Myth 4: Better treatment affordability = Superior patient experience
Yes, affordability matters, but it’s not the only factor that shapes patient experience. Understanding the various unique factors and providing tailored solutions at key inflection points can enable pharma companies to deliver a well-rounded experience and boost therapy compliance.
For example, a global pharma company was seeking to deliver a customized patient support program that would help deliver a superior patient experience among cancer patients.
As depicted in the figure below, we enabled several personalized solutions ranging from onsite enrollment support and financing solutions to adverse event support, medication delivery, and caregiver support that helped the company deliver value to 7,000+ cancer patients. This program also helped enhance therapy compliance that positively impacts health outcomes .
Myth 5: Patient experience has no bearing on pharma’s bottom line
This could not be further from the truth.
As per Salesforce’s State of the Connected Customer Report, 71% of consumers switched brands at least once in 2022, and 48% did so due to poor customer experience8. According to another report by McKinsey, across industries, successful projects for optimizing the customer experience typically achieve revenue growth of 5 to 10% and cost reductions of 15 to 25% within just 2-3 years9.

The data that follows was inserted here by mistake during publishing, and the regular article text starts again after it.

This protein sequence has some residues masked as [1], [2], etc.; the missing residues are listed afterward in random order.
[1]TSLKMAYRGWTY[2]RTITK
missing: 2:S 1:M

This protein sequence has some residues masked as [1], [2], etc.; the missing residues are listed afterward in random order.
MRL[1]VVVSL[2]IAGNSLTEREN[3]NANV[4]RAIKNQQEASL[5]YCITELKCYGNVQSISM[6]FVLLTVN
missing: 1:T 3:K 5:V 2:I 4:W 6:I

Poor patient experience from therapy nonadherence alone has been shown to cost pharma companies US$375 billion per year10. Non-adherence leads to lower than optimal duration of therapy resulting in less medications being sold. It also increases hospital readmissions, ER visits and puts pressure on other healthcare services resulting in an incorrect perception of therapy inefficacy among patients, physicians, and health systems.